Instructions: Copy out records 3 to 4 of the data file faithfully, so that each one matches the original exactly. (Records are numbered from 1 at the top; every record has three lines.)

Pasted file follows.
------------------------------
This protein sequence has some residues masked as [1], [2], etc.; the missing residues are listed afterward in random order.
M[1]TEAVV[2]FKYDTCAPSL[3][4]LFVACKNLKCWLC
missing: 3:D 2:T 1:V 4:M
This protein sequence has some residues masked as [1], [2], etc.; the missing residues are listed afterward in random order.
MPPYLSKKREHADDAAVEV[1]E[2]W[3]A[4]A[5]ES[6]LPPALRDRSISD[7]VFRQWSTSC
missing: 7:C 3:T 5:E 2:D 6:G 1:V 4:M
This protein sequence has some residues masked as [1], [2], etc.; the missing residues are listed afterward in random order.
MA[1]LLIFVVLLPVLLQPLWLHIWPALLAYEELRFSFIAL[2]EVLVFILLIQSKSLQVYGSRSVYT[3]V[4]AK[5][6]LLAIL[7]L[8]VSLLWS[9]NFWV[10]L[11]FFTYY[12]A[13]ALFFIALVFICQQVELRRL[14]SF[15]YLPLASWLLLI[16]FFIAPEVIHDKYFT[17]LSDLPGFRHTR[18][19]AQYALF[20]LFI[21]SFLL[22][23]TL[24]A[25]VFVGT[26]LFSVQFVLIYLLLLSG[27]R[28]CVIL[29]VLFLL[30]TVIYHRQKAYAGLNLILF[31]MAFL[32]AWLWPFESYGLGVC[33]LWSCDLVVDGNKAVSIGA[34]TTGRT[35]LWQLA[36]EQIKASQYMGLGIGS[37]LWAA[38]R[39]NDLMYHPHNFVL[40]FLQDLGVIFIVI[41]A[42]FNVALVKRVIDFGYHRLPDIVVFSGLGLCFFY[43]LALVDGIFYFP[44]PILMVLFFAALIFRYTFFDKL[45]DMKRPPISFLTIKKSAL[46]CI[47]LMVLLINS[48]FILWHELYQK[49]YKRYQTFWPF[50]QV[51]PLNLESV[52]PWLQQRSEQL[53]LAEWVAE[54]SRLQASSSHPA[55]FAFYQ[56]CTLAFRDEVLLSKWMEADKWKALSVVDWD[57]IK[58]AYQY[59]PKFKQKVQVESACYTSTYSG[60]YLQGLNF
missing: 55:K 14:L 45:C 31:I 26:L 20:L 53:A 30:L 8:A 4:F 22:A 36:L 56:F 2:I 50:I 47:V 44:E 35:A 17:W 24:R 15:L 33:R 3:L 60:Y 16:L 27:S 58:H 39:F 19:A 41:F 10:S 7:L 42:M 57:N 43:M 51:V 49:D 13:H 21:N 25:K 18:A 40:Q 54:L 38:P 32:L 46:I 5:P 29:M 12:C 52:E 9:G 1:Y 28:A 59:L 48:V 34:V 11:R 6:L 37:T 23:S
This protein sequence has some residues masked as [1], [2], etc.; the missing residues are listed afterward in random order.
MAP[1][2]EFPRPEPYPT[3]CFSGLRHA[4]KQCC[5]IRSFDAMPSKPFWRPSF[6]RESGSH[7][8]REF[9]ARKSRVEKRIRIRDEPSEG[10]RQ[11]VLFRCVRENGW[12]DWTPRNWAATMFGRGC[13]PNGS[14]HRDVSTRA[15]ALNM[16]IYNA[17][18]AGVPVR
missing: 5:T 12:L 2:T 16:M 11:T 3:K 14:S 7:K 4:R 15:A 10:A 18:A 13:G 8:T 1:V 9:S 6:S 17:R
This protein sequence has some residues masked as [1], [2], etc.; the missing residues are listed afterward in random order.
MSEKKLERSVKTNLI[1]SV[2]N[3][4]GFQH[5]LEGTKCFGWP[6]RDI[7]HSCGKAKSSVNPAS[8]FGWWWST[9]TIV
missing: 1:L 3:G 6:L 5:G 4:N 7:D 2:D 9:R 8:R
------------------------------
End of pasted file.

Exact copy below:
This protein sequence has some residues masked as [1], [2], etc.; the missing residues are listed afterward in random order.
MA[1]LLIFVVLLPVLLQPLWLHIWPALLAYEELRFSFIAL[2]EVLVFILLIQSKSLQVYGSRSVYT[3]V[4]AK[5][6]LLAIL[7]L[8]VSLLWS[9]NFWV[10]L[11]FFTYY[12]A[13]ALFFIALVFICQQVELRRL[14]SF[15]YLPLASWLLLI[16]FFIAPEVIHDKYFT[17]LSDLPGFRHTR[18][19]AQYALF[20]LFI[21]SFLL[22][23]TL[24]A[25]VFVGT[26]LFSVQFVLIYLLLLSG[27]R[28]CVIL[29]VLFLL[30]TVIYHRQKAYAGLNLILF[31]MAFL[32]AWLWPFESYGLGVC[33]LWSCDLVVDGNKAVSIGA[34]TTGRT[35]LWQLA[36]EQIKASQYMGLGIGS[37]LWAA[38]R[39]NDLMYHPHNFVL[40]FLQDLGVIFIVI[41]A[42]FNVALVKRVIDFGYHRLPDIVVFSGLGLCFFY[43]LALVDGIFYFP[44]PILMVLFFAALIFRYTFFDKL[45]DMKRPPISFLTIKKSAL[46]CI[47]LMVLLINS[48]FILWHELYQK[49]YKRYQTFWPF[50]QV[51]PLNLESV[52]PWLQQRSEQL[53]LAEWVAE[54]SRLQASSSHPA[55]FAFYQ[56]CTLAFRDEVLLSKWMEADKWKALSVVDWD[57]IK[58]AYQY[59]PKFKQKVQVESACYTSTYSG[60]YLQGLNF
missing: 55:K 14:L 45:C 31:I 26:L 20:L 53:A 30:L 8:A 4:F 22:A 36:L 56:F 2:I 50:I 47:V 44:E 35:A 17:W 24:R 15:L 33:R 3:L 60:Y 16:L 27:S 58:H 39:F 19:A 41:F 10:S 7:L 42:M 57:N 43:M 51:V 49:D 13:H 21:N 25:K 18:A 40:Q 54:L 38:P 32:L 46:I 5:P 29:M 12:C 52:E 9:G 1:Y 28:A 59:L 48:V 34:V 11:R 6:L 37:T 23:S
This protein sequence has some residues masked as [1], [2], etc.; the missing residues are listed afterward in random order.
MAP[1][2]EFPRPEPYPT[3]CFSGLRHA[4]KQCC[5]IRSFDAMPSKPFWRPSF[6]RESGSH[7][8]REF[9]ARKSRVEKRIRIRDEPSEG[10]RQ[11]VLFRCVRENGW[12]DWTPRNWAATMFGRGC[13]PNGS[14]HRDVSTRA[15]ALNM[16]IYNA[17][18]AGVPVR
missing: 5:T 12:L 2:T 16:M 11:T 3:K 14:S 7:K 4:R 15:A 10:A 18:A 13:G 8:T 1:V 9:S 6:S 17:R